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Re: [ontolog-forum] Ockham

To: "[ontolog-forum]" <ontolog-forum@xxxxxxxxxxxxxxxx>
From: "John F. Sowa" <sowa@xxxxxxxxxxx>
Date: Wed, 08 Apr 2009 09:25:26 -0400
Message-id: <49DCA5C6.3040601@xxxxxxxxxxx>
Dick,    (01)

Now we are getting to the fundamental misunderstanding.    (02)

RHM> From day one, I designed mKR as a philosopher.    (03)

You are missing the crucial distinction between the
word 'design' and the word 'define'.    (04)

To design anything, it is good to think in very general
terms, as a philosopher or other generalist.    (05)

But a computer is not a philosopher.  It is not a human being
that has feelings.  It is just a very fast, but very stupid
machine.  It cannot appreciate your philosophy, your
intentions, or whatever you mean by context.    (06)

When I designed conceptual graphs, I was thinking like a
philosopher, and a linguist, and a computer scientist,
and a programmer.  I wanted to make sure that they were
suitable for applications by all those kinds of people.    (07)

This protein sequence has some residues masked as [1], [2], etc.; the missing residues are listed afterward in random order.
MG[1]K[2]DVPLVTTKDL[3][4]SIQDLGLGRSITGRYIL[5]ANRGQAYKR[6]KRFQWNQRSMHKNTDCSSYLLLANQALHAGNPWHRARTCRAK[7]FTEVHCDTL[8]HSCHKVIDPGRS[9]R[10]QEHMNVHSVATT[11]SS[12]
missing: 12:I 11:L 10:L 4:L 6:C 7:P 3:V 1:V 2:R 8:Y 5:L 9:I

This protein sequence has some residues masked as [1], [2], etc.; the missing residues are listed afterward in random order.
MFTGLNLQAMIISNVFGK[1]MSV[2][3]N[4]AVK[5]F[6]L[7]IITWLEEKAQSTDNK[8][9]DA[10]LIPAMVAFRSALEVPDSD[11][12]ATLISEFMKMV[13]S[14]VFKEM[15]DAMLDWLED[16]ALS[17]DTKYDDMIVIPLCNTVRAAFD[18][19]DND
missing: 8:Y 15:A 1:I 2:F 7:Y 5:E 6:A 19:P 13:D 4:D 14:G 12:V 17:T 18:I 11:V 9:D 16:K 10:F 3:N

But -- and here is an enormous ***BUT*** -- when I defined
the conceptual graphs and the operations on them, I specified
them at the lowest possible level of detail.  Those specs
are designed to be carried out by a very low-level, very
fast, but very stupid computer that doesn't have a clue
about the intentions or the context or the world outside.    (08)

Remember that Chris Menzel is a professional philosopher.
But he understands the difference between the verbs 'design'
and 'define'.    (09)

RHM> I created mKR in a form that is consistent
 > with all of the above theories.    (010)

That is an excellent approach for you to think about, but
your computer understands less about those theories than
my cat.    (011)

RHM> I like mKR.  I think in mKR.    (012)

Good for you.  But the partisans of LISP, APL, Prolog,
C, Java, and many other programming languages make
exactly the same statements about their favorite
languages.  All those languages were *designed* by people
who also had grand theoretical ideas and they designed
their languages to be consistent with their theories.    (013)

But they *defined* those languages at a very low level
that could be processed by a very stupid computer that
did not understand anything about those theories.    (014)

If you want your language to be used and implemented
on the kinds of computers we have today, I suggest
that you do the same.    (015)

John    (016)

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